I don’t mind saying this interview was a long time coming. Pretty much since before the album was reviewed, Stygall and I were back and forth trying to figure out a way to conduct a phoner without a phone. Where I used to be able to record from Skype on my home desktop, that computer shit the bed and my laptop was more of a prick about it. Finally, though, I gave in and purchased a program allowing me to record directly from an audio call and Stygall and I finally were able to connect after he and the rest of Grifter wrapped their tour with Orange Goblin, of which Desertfest was the start.
And though he and I were both sick at the time — the recording is a tradeoff of his coughs and my sniffles as well as his answers and my questions — he was still a good sport in talking about Grifter‘s next album, for which the writing has begun, the response they got to the self-titled and how that translated to the round of shows he’d just finished, a then-upcoming string of dates in Belgium that’s now begun and includes a performance at the Freak Valley festival on May 19, Desertfest and the strength of the UK scene in general, post-tour blues, and a lot more. The Skype connection started to feedback toward the end (as everything should), by the time our conversation was finished, I felt like it was worth the wait, and as you commence to read through, I hope you agree.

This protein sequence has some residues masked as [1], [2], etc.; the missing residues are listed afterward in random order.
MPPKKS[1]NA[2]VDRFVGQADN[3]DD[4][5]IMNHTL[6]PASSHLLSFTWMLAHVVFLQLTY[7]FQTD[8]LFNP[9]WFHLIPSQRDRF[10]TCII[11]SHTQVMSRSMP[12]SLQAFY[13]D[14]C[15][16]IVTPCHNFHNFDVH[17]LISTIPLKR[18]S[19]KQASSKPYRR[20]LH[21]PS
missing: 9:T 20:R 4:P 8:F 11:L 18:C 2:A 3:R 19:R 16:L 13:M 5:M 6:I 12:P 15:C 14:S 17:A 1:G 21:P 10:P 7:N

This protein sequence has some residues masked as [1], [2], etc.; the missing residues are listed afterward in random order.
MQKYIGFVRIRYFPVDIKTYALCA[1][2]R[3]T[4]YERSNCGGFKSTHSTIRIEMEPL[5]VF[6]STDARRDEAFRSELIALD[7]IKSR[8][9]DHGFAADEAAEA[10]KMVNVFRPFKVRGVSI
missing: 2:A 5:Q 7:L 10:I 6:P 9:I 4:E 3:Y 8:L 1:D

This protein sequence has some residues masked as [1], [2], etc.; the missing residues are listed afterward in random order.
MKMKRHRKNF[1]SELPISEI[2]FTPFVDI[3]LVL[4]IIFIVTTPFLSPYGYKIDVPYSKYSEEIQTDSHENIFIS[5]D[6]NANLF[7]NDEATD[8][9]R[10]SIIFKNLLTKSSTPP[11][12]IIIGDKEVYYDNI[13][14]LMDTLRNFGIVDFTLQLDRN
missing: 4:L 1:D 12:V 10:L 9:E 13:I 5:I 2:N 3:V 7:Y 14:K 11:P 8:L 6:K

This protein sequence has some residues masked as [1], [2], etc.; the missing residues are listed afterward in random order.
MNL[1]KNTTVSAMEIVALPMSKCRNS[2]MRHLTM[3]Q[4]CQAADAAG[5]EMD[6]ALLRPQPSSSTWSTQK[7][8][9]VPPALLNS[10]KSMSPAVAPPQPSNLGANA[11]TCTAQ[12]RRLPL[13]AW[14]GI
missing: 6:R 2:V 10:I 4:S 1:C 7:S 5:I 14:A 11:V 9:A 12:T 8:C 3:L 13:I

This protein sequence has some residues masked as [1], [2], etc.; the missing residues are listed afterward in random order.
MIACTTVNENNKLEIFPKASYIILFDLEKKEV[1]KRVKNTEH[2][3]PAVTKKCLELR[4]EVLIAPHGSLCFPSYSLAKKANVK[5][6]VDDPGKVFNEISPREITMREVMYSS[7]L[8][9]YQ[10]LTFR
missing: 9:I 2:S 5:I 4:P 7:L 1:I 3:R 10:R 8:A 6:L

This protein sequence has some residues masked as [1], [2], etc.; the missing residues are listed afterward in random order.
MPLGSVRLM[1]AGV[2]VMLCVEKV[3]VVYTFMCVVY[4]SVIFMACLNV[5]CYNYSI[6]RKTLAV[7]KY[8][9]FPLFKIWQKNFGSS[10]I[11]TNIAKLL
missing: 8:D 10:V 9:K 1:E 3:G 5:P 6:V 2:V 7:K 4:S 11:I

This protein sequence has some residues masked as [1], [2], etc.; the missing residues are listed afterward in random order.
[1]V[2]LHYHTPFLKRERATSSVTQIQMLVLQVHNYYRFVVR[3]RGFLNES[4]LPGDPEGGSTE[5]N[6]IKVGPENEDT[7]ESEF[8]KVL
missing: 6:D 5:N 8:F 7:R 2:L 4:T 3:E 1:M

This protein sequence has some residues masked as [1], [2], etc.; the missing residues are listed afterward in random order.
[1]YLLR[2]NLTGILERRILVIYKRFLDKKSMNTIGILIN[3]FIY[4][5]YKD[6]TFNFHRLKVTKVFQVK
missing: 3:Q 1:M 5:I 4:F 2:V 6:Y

Complete 3,000-word Q&A is after the jump. Please enjoy.